As part of our Influencing/Team Engagement workshop we often discuss reflective listening and do a small related exercise. I’ve always been wary of making a big deal of it because I assumed, wrongly as it turns out, that reflective listening was so widely taught that most people would be pretty familiar with it.
Given that it’s more of a revelation to many people than I expected, I thought I’d check around the internet for a nice piece on the topic and thought that Wikipedia’s article was so simple and succinct that I couldn’t really go past it. So the link and article are both below for those who are keen to clarify the point and process of reflective listening.
If you’d like to learn more still, the book ‘People Skills’ by Robert Bolton (http://www.amazon.com/People-Skills-Yourself-Resolve-Conflicts/dp/067162248X#reader_067162248X) not only devotes several chapters to this critical skill, but also explores how powerfully reflective listening can be used in a conflict management situation. Really great stuff!!
Reflective listening is a communication strategy involving two key steps: seeking to understand a speaker's idea, then offering the idea back to the speaker, to confirm the idea has been understood correctly. It attempts to "reconstruct what the client is thinking and feeling and to relay this understanding back to the client". Reflective listening is a more specific strategy than the more general methods of active listening. It arose from Carl Rogers' school of client-centered therapy in counselling theory.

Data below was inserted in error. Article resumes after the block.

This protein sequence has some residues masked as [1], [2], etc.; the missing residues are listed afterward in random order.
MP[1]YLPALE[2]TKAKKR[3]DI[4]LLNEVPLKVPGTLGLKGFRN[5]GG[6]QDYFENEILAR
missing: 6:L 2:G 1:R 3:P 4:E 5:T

Dalmar Fisher, an Associate Professor at Boston College, developed a model for Reflective Listening that includes the following elements.
– Actively engaging in the conversation, by reducing or eliminating distractions of any kind to allow for paying full attention to the conversation at hand.
– Genuinely empathizing with the speaker’s point of view. This doesn’t mean agreeing with the speaker, just viewing things from his/her perspective. The listener encourages the person to speak freely, by being non judgmental and empathetic.
– Mirroring the mood of the speaker, reflecting the emotional state with words and nonverbal communication. This calls for the listener to quiet his mind and fully focus on the mood of the speaker. The mood will be apparent not just in the words used but in the tone of voice, in the posture and other nonverbal cues given by the speaker. The listener will look for congruence between words and mood.
– Summarizing what the speaker said, using the listener’s own words. This is different than paraphrasing, where words and phrases are moved around and replaced to mirror what the speaker said. The reflective listener recaps the message using his own words.
– Responding to the speaker's specific point, without digressing to other subjects.
– Repeating the procedure for each subject, and switching the roles of speaker and listener, if necessary.